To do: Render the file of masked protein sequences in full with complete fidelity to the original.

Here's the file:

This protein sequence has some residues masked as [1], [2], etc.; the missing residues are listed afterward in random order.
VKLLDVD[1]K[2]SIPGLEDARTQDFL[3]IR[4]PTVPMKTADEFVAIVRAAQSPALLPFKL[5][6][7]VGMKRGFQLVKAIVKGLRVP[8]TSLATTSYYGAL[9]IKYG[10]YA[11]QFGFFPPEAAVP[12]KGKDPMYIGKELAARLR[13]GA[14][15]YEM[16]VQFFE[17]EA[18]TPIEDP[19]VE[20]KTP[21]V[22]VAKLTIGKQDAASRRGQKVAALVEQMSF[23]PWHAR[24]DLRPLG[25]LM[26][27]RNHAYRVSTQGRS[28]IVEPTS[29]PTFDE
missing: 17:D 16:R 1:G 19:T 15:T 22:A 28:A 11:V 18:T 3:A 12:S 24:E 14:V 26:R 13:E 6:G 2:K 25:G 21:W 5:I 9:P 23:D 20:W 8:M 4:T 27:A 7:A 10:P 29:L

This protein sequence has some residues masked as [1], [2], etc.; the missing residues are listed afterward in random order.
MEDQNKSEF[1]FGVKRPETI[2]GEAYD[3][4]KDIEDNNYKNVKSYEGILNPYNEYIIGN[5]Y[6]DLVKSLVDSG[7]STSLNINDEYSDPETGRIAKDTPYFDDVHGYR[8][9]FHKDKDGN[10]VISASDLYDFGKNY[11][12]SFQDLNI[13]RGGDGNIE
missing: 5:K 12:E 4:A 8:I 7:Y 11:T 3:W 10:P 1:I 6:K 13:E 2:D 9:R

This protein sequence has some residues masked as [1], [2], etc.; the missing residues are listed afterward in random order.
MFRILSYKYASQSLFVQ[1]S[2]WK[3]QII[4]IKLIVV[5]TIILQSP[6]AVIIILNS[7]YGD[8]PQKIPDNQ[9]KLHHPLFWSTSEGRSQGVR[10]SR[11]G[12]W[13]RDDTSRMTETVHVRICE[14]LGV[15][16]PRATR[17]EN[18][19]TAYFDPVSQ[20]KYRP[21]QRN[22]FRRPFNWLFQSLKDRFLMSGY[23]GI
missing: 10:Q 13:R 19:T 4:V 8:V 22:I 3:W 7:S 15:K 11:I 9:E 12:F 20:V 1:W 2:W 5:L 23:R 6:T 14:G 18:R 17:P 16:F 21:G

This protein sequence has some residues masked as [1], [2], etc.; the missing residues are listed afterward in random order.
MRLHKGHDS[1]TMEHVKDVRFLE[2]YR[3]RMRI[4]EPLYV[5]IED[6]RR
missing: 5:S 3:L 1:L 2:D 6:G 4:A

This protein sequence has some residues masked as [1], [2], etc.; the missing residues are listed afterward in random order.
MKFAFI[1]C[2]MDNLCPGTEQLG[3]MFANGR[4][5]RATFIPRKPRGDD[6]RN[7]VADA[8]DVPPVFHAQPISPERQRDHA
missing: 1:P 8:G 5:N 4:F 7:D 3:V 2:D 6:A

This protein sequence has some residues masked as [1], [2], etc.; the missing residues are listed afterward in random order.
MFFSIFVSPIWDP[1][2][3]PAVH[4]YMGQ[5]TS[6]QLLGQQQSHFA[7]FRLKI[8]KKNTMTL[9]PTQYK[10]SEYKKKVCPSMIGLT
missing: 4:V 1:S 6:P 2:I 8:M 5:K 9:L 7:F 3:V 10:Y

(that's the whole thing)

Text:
This protein sequence has some residues masked as [1], [2], etc.; the missing residues are listed afterward in random order.
VKLLDVD[1]K[2]SIPGLEDARTQDFL[3]IR[4]PTVPMKTADEFVAIVRAAQSPALLPFKL[5][6][7]VGMKRGFQLVKAIVKGLRVP[8]TSLATTSYYGAL[9]IKYG[10]YA[11]QFGFFPPEAAVP[12]KGKDPMYIGKELAARLR[13]GA[14][15]YEM[16]VQFFE[17]EA[18]TPIEDP[19]VE[20]KTP[21]V[22]VAKLTIGKQDAASRRGQKVAALVEQMSF[23]PWHAR[24]DLRPLG[25]LM[26][27]RNHAYRVSTQGRS[28]IVEPTS[29]PTFDE
missing: 17:D 16:R 1:G 19:T 15:T 22:A 28:A 11:V 18:T 3:A 12:S 24:E 14:V 26:R 13:E 6:G 2:K 25:G 21:W 5:I 9:P 23:D 20:W 8:M 4:T 27:A 7:A 10:P 29:L

This protein sequence has some residues masked as [1], [2], etc.; the missing residues are listed afterward in random order.
MEDQNKSEF[1]FGVKRPETI[2]GEAYD[3][4]KDIEDNNYKNVKSYEGILNPYNEYIIGN[5]Y[6]DLVKSLVDSG[7]STSLNINDEYSDPETGRIAKDTPYFDDVHGYR[8][9]FHKDKDGN[10]VISASDLYDFGKNY[11][12]SFQDLNI[13]RGGDGNIE
missing: 5:K 12:E 4:A 8:I 7:Y 11:T 3:W 10:P 1:I 6:K 13:E 2:D 9:R

This protein sequence has some residues masked as [1], [2], etc.; the missing residues are listed afterward in random order.
MFRILSYKYASQSLFVQ[1]S[2]WK[3]QII[4]IKLIVV[5]TIILQSP[6]AVIIILNS[7]YGD[8]PQKIPDNQ[9]KLHHPLFWSTSEGRSQGVR[10]SR[11]G[12]W[13]RDDTSRMTETVHVRICE[14]LGV[15][16]PRATR[17]EN[18][19]TAYFDPVSQ[20]KYRP[21]QRN[22]FRRPFNWLFQSLKDRFLMSGY[23]GI
missing: 10:Q 13:R 19:T 4:V 8:V 22:I 3:W 7:S 15:K 11:I 9:E 12:F 20:V 1:W 2:W 5:L 23:R 6:T 14:G 18:R 17:P 16:F 21:G

This protein sequence has some residues masked as [1], [2], etc.; the missing residues are listed afterward in random order.
MRLHKGHDS[1]TMEHVKDVRFLE[2]YR[3]RMRI[4]EPLYV[5]IED[6]RR
missing: 5:S 3:L 1:L 2:D 6:G 4:A

This protein sequence has some residues masked as [1], [2], etc.; the missing residues are listed afterward in random order.
MKFAFI[1]C[2]MDNLCPGTEQLG[3]MFANGR[4][5]RATFIPRKPRGDD[6]RN[7]VADA[8]DVPPVFHAQPISPERQRDHA
missing: 1:P 8:G 5:N 4:F 7:D 3:V 2:D 6:A

This protein sequence has some residues masked as [1], [2], etc.; the missing residues are listed afterward in random order.
MFFSIFVSPIWDP[1][2][3]PAVH[4]YMGQ[5]TS[6]QLLGQQQSHFA[7]FRLKI[8]KKNTMTL[9]PTQYK[10]SEYKKKVCPSMIGLT
missing: 4:V 1:S 6:P 2:I 8:M 5:K 9:L 7:F 3:V 10:Y